A flavoursome, user-friendly bulb would give no cause for tears when chopped up.
The irritating lachrymatory factor that is released by onions when they are chopped up has been presumed to be produced spontaneously following the action of the enzyme alliinase, which operates in the biochemical pathway that produces the compounds responsible for the onion's characteristic flavour1,2,3,4. Here we show that this factor is not formed as a by-product of this reaction, but that it is specifically synthesized by a previously undiscovered enzyme, lachrymatory-factor synthase. It may be possible to develop a non-lachrymatory onion that still retains its characteristic flavour and high nutritional value by downregulating the activity of this synthase enzyme.
Previous studies1,2,3,4 indicated that alliinase from any source was the only enzyme needed to produce lachrymatory factor (propanthial S-oxide) from 1-propenyl-l-cysteine sulphoxide (PRENCSO), an important substrate in onion (Allium cepa) (Fig. 1a). The reactions from the intermediate sulphenic acid to propanthial S-oxide and thiosulphinate were presumed to be spontaneous because sulphenic acid is very unstable and has never been isolated.
When we added crude extract of alliinase from garlic (A. sativum) to PRENCSO, however, lachrymatory factor was not produced at all, and the yield of thiosulphinate increased. Because a crude preparation of alliinase from onion added to PRENCSO could generate the factor, we investigated whether some unknown component (possibly another enzyme) in the preparation could be involved in its formation.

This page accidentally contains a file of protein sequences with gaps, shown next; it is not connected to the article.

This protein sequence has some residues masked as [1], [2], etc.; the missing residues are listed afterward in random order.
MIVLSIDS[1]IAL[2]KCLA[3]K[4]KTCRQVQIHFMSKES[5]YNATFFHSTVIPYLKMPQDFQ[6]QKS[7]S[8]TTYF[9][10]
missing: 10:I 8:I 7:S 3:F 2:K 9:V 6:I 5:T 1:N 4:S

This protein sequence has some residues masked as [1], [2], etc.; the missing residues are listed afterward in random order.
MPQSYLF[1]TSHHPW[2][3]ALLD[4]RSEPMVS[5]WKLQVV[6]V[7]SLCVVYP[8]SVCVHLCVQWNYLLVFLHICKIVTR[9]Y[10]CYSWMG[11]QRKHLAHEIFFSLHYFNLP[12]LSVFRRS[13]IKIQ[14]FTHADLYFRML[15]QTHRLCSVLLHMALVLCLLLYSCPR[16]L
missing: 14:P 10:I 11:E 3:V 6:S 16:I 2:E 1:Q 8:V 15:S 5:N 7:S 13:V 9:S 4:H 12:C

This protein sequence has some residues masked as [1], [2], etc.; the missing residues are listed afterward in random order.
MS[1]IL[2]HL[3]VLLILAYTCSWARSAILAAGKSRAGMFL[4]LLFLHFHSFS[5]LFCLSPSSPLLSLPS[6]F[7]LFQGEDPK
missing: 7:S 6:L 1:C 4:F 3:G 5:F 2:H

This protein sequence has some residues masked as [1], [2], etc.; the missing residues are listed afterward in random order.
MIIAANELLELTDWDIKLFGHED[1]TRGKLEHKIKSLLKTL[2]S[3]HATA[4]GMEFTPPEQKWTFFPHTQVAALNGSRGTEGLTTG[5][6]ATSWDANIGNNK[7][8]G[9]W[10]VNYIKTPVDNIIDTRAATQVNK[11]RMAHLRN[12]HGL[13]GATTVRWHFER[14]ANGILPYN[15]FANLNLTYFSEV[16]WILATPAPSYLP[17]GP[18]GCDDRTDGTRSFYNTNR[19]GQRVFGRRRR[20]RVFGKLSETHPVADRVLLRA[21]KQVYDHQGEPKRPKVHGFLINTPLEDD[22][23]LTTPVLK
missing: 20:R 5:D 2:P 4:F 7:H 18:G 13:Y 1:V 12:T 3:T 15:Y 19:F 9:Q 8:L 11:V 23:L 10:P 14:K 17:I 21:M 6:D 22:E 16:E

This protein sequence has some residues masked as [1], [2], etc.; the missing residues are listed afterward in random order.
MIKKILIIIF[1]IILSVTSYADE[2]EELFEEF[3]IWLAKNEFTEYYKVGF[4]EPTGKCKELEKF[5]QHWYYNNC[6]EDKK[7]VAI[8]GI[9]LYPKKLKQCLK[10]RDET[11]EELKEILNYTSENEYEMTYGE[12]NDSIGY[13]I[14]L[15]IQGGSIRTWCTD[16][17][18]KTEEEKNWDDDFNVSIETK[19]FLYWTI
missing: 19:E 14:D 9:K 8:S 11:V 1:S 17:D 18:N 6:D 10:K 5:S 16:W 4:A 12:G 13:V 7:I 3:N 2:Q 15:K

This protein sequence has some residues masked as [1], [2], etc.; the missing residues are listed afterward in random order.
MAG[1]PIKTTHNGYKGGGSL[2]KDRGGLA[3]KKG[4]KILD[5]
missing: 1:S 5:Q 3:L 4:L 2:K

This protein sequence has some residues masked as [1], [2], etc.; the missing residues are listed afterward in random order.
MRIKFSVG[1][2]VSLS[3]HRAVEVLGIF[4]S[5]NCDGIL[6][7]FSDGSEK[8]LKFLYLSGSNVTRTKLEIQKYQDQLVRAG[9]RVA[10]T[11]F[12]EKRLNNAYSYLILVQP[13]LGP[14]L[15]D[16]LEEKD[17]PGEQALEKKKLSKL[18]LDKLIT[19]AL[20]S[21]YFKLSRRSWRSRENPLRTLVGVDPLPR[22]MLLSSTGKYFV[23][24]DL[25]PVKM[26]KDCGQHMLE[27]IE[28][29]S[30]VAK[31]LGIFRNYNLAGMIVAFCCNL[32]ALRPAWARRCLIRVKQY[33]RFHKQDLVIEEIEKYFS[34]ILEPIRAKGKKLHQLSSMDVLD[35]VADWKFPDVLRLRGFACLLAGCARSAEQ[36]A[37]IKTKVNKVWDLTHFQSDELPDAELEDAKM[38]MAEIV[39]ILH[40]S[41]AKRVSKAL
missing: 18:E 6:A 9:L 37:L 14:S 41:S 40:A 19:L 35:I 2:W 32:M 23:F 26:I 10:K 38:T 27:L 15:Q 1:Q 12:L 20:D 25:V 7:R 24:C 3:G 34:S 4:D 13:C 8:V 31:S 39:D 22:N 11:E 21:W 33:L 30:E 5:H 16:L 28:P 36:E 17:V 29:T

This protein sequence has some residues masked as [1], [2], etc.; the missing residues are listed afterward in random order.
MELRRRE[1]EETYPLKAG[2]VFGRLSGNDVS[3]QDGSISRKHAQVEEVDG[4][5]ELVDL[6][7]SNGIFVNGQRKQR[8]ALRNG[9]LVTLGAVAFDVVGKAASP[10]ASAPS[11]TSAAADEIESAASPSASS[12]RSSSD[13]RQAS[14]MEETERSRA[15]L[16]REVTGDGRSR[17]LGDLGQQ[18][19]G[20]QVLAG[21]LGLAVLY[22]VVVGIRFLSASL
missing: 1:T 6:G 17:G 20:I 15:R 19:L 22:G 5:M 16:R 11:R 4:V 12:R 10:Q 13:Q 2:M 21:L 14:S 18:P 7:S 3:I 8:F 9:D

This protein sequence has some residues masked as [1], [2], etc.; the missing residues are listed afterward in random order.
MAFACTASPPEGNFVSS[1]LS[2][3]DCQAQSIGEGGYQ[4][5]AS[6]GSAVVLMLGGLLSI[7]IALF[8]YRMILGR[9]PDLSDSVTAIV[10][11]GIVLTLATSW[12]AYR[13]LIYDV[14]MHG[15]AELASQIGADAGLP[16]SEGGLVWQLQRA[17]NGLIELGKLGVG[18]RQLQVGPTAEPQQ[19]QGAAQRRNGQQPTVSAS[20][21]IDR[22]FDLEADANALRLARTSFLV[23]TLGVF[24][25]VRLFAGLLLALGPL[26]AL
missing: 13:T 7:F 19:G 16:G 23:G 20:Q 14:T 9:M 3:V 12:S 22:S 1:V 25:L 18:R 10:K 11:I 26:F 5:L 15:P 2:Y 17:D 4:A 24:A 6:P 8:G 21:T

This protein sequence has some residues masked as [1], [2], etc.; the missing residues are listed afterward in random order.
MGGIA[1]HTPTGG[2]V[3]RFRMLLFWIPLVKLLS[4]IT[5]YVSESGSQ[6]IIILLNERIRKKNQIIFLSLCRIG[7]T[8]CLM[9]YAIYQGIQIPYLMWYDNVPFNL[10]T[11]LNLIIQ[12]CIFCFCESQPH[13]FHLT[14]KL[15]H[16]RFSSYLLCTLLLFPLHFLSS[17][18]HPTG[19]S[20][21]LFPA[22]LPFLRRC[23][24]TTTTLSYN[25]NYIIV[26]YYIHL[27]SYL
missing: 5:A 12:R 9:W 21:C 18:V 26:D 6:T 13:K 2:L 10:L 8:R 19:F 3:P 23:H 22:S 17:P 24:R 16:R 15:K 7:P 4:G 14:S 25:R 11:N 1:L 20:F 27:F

The fraction with lachrymatory-factor-forming activity could be completely separated from the alliinase activity by passing the crude onion alliinase preparation through a hydroxyapatite column. Further purification of this fraction gave three distinct proteins, whose amino-terminal sequences we determined.
We used the RACE (rapid amplification of complementary DNA ends) technique with degenerate gene-specific primers deduced from one of the amino-terminal sequences to obtain a complete cDNA sequence. The full-length cDNA (GenBank accession no. AB089203) consisted of 737 base pairs, with a predicted gene product of 169 amino acids.
As all of the amino-terminal sequences determined for the three proteins matched the predicted open reading frame of the gene, we assumed that these three proteins were the products of a single gene. DNA-database searches revealed that the gene encoded a new enzyme, which we named lachrymatory-factor synthase.
When we expressed the lachrymatory-factor synthase gene in Escherichia coli, the resulting recombinant protein exhibited the expected enzymatic activity. The enzyme showed high substrate specificity, producing lachrymatory factor from only trans-PRENCSO, which is the naturally occurring form in onion (Fig. 2).
Lachrymatory factor was detected only when all three components, namely purified alliinase, PRENCSO and lachrymatory-factor synthase, were present in the reaction mixture (Fig. 1b). Omission of the synthase from the reaction mixture resulted in an increased yield of thiosulphinate, the condensation product of 1-propenylsulphenic acid.
These results indicate that it might be possible to develop a non-lachrymatory onion by suppressing the lachrymatory-factor synthase gene while increasing the yield of thiosulphinate. Thiosulphinate is responsible for the flavour of fresh onion, and is converted to compounds reported to exert hypolipodaemic5 and antiplatelet-aggregation effects6,7. Although downregulating alliinase itself would also lead to a non-lachrymatory onion, its flavour and nutritional value might be compromised.
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The authors declare no competing financial interests.
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Imai, S., Tsuge, N., Tomotake, M. et al. An onion enzyme that makes the eyes water. Nature 419, 685 (2002). https://doi.org/10.1038/419685a
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